Verse 14 expands on the children analogy. It says that because “the children” (the “all things/all/brethren/church/them/their”) are flesh and blood, and therefore He became flesh and blood for the purpose of destroying death and the devil.

Verse 15: The reason set forth in verse 14 is continued.

Verse 15 continues that the purpose in destroying death and the devil was to deliver “them” who were subject to bondage by fear of death. Notice that purpose is to destroy death and to deliver those who were captive on account of the fear of death. Death is to be feared because it triggers judgment for sins. Thus, we can see that Christ’s work for the “them” is to free them for that fear of death, from the guilt of their sins.

Verse 16: Verse 14 is tied back to verses 7 and 9, as well as to 13 and Psalm 22.

Verse 16 essentially rephrases verse 14 but does so by saying that Jesus was incarnate not as an angel (cf. verses 7 and 9) but as one of the “seed of Abraham” which we recall frm verse 13 and Psalm 22 point toward the “them/all/etc.” that the passage is talking about – the group that the Reformed generally refer to as the elect. We should also notice that this ties back to the first chapter of Hebrews, in which Christ is compared with the angels.

Verse 17: Summarizes the theme of the passage by rewording verse 10 and working in the other aspects of the passage.

Verse 17 states:
“Wherefore in all things it behoved him to be made like unto his brethren, that he might be a merciful and faithful high priest in things pertaining to God, to make reconciliation for the sins of the people.”

In case there was any doubt that the “made like the seed of Abraham” did not mean “made like his brethren” verse 17 clarifies that point. Verse 17 then explains that purpose of the Incarnation and sacrifice was for Christ to serve as high priest of God, and specifically to make reconciliation for the sins of the people.”

This “people” is the Greek word laos, which means essentially a “nation.” What nation? It is the chosen nation, the elect nation, namely the people of God. Just as Aaron the High Priest made reconciliation for physical Israel ceremonially and outwardly, even more so Christ the True High Priest made reconciliation for spiritual Israel, the elect, really and completely. This sets up much of the remaining discussion about Christ as High Priest in the remainder of Hebrews.

Step 6: Conclusion

Having seen the passage, the context, the way that panta is paralleled with “the seed of Abraham” and “his brethren” and even “the church,” we can conclude that all is a reference to every last one of the elect, both those who are already his subjects, and those who will be. Thus, we can consistently understand Hebrews 2:9 as describing Christ’s priestly atoning work for the church, the congregation, the elect.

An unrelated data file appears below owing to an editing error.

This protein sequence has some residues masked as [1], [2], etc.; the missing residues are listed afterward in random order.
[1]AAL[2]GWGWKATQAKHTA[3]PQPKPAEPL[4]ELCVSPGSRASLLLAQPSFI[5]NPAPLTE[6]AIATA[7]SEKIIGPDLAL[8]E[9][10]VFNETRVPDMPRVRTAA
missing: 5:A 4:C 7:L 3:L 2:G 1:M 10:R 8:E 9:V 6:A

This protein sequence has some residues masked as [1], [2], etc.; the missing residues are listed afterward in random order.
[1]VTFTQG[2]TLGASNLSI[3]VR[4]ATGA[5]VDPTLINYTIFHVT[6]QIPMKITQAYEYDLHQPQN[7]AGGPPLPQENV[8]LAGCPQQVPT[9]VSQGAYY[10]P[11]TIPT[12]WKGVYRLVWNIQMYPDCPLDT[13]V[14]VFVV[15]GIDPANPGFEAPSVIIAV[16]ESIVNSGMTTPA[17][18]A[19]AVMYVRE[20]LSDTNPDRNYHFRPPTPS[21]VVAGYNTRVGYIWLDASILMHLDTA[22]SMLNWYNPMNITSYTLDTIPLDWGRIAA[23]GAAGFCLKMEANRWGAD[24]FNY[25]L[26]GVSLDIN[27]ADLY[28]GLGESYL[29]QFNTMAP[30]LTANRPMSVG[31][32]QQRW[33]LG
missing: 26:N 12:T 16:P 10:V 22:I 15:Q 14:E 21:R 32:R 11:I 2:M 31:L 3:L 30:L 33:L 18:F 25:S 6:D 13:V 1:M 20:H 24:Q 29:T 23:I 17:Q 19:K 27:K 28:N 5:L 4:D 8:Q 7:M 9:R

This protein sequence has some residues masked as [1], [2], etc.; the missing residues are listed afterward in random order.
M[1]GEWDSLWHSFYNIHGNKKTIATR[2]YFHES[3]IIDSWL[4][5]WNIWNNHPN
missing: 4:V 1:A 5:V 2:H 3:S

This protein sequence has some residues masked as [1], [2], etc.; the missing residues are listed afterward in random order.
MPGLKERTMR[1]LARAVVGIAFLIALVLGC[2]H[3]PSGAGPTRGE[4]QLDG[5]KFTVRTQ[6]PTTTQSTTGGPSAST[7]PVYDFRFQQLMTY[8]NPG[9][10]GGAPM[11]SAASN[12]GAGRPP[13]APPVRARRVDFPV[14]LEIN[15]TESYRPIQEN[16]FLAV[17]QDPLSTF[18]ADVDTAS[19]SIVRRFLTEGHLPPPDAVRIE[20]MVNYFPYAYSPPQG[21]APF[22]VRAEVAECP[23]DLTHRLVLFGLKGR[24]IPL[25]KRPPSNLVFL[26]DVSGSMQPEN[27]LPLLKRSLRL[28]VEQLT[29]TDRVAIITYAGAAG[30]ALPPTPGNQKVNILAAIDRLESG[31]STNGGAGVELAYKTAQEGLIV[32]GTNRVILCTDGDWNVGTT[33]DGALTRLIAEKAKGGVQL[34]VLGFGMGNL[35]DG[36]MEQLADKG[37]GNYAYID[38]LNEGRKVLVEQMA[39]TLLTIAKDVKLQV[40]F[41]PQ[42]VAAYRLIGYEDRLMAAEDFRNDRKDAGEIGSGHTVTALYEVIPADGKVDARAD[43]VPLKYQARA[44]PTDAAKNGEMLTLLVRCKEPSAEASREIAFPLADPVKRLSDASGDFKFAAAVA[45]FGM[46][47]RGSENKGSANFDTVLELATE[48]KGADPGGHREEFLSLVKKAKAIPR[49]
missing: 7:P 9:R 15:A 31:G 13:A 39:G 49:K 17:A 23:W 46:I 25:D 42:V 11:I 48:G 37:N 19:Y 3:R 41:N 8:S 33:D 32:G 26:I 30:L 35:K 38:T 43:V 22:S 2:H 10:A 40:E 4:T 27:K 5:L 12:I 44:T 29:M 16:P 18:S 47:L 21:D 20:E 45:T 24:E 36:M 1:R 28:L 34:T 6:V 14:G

Let us remember the words of the Lord, who said:

  • Luke 15:4 What man of you, having an hundred sheep, if he lose one of them, doth not leave the ninety and nine in the wilderness, and go after that which is lost, until he find it?
  • Luke 19:10 For the Son of man is come to seek and to save that which was lost.
  • John 6:39 And this is the Father’s will which hath sent me, that of all which he hath given me I should lose nothing, but should raise it up again at the last day.

So then, we affirm the consistency of Hebrews 2:9 with the context, as well as with Jesus’ purpose and mission of actually saving those who are his. All 100 sheep will be saved, nothing will be lost, for such is the Father’s good pleasure.

Objections Answered
I think the explanation above should answer most questions, but I welcome objections, corrections, comments, and rebukes.

Praise be to our Substitute, Jesus Christ the Righteous!

-Turretinfan

2 Responses to “Hebrews 2:9”

  1. Anonymous Says:

    You go to great lengths to show what normal, unbiased (non-Arminian) people should see as the case: “all” does not mean “each and every” in everyday parlance as well as in Scripture much of the time. Besides, compare Scripture to Scripture, and one easily deduces election.

  2. Turretinfan Says:

    I agree that much of the abuse of this passage that we see is from those who have Anti-Calvinist (Amyraldian, Arminian, Molonist, Open Theist, Pelagian, Semi-Pelagian, Roman Catholic, Mormon, etc.) presuppositions. In other words, if it weren’t talking about Christ’s death, I doubt we’d see the kind of abuse of this passage that we see.Nevertheless, it is a verse that is particularly susceptible to abuse, and it is worthwhile knowing WHY the eisegists are wrong, and not just THAT the eisegists are wrong.You are right that we can find election (directly stated, without even deduction being necessary) in Scripture. However, we can also reject the Arminian and Amyraldian errors of combining election (respectively conditional and unconditional election) with universal atonement by properly understanding verses like this one.Are there any other verses that you see abused a lot?May God’s blessing rest on you,-Turretinfan